Handbook of New Media: Social Shaping and Consequences of ICTs

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Leah A Lievrouw, Sonia Livingstone
SAGE, Feb 18, 2002 - Language Arts & Disciplines - 592 pages
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'Selected contributions are all of high quality and do indeed contribute to the editors goal; synthesis combined with new horizons, cross-disciplinary approaches combine with state of the art description. This makes the Handbook of New Media de facto required reading for anybody involved in new media and its understanding.... The aim of this book was ambitious and the size of the book is impressive but the result is there, a handbook of new media, which will remain a key referance in new media research for some considerable time'

- Learning Media Technology

`A landmark volume that provides a foundation stone for a new subject - the study of new media. It is stunningly well-edited, offering a very high standard of original contributions in a skilfully orchestrated and organised textbook' - James Curran, Goldsmiths College, University of London

`This is the first major review of interactive technologies and their cultural and social context. This is more than a welcome addition to one's library; it is the authoritative overview of international research perspectives on interactive media technologies by leading scholars around the world' - Ellen Wartella, University of Texas, Austin

`The Handbook of New Media is a landmark for the study of information and communication technologies within the field of communication. Its international team of editors and authors has brought together insights gained from over two decades of scholarly research. This indispensable reference demonstrates an increased maturity and stature for "new media" research within the field' - William H Dutton, University of Southern California

`A truly comprehensive and authoritative volume. This Handbook will be an absolutely essential text for anyone concerned with social aspects of the new media' - Kevin Robins, Goldsmiths College, University of London

The past 20 years have seen remarkable growth in research and scholarship addressing new information and communication technologies and their social contexts. Often called `new media' research, this growing field is both international and interdisciplinary.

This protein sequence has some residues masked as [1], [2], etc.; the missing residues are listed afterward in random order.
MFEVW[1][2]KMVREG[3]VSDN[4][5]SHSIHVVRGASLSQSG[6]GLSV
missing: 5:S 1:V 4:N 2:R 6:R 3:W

The Handbook of New Media sets out boundaries of new media research and scholarship and provides a definitive statement of the current state-of-the-art of the field. Divided into six sections covering major problem areas of research, the Handbook includes an introductory essay by the editors and a concluding essay by Ron Rice. Each chapter, written by an internationally renowned scholar, provides a review of the most significant social research findings and insights.

This Handbook will be an indispensable volume on the personal bookshelves of all scholars working in the area, required reading for graduate students, a reference work for established researchers and newcomers to new media scholarship, and an intellectual benchmark for the field.


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Introduction The Social Shaping and Consequences of ICTs
The Changing Social Landscape
Chapter 1 The Information Society Revisited
History Theories and Scientific Investigations
Chapter 3 Politics and New Media
Chapter 4 Interpersonal Life Online
Chapter 5 The Electronic Generation? Children and New Media
Reconstructing Education for the New Millenium
What Research Tells Us and What We Might Want to Know
Chapter 17 New Media and New Economy Cluster Dynamics
Chapter 18 Globalization and the Structure of New Media Industries
Chapter 19 Information Society and Trade and Industry Policy
Chapter 20 The Economics of Information and Industrial Change
Internet Telecommunications and Electronic Commerce?
Chapter 22 Universal Access to the New Information Infrastructure
Policy and Regulation

Access Civic and Community Involvement and Social Interation and Expression
Technology Design and Development
Chapter 8 New Media History
Chapter 9 How to Infrastructure
Users Documents and Systems
Diffusion of Innovations and Social Shaping of Technology Perspectives
New Media and Organizing
Chapter 12 Smart Agents and Organizations of the Future
Chapter 13 New Media and Organizing at the Group Level
Chapter 14 The Social Construction of Technology in Studies of the Workplace
Chapter 15 New Media Implementation and Inductrial Organization
Systems Industries and Markets
New Forms of Governance for Telecommunications and the New Media
the Role of the State in the TwentyFirst Century
the Regulatory Paradigm Shift of Digital Content Reviewed
Citizens versus Consumers
Chapter 27 Labour and New Media
Culture and new media
Chapter 28 Cultural Studies and Technology
Chapter 29 Discursive Displacement and the Seminal Ambiguity of Space and Place
Chapter 30 Power and Political Culture
Chapter 31 Social Relationships and Identity Online and Offline

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About the author (2002)

Sonia Livingstone is Professor of Media and Communications at the London School of Economics and Political Science. With longstanding interests in audiences, policy, citizen values and changes in media environments and infrastructures, she has most recently been focused on digital and online technologies and the opportunities and risks these offer to children and young people in private and public spaces. She has coordinated and led the EU Kids Online project since 2006.

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